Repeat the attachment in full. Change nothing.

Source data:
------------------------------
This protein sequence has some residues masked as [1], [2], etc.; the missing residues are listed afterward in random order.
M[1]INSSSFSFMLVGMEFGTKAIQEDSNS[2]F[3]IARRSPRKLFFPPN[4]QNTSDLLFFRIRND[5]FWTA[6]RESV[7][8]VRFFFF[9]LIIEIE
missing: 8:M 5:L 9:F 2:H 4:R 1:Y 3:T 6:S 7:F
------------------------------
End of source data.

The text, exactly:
This protein sequence has some residues masked as [1], [2], etc.; the missing residues are listed afterward in random order.
M[1]INSSSFSFMLVGMEFGTKAIQEDSNS[2]F[3]IARRSPRKLFFPPN[4]QNTSDLLFFRIRND[5]FWTA[6]RESV[7][8]VRFFFF[9]LIIEIE
missing: 8:M 5:L 9:F 2:H 4:R 1:Y 3:T 6:S 7:F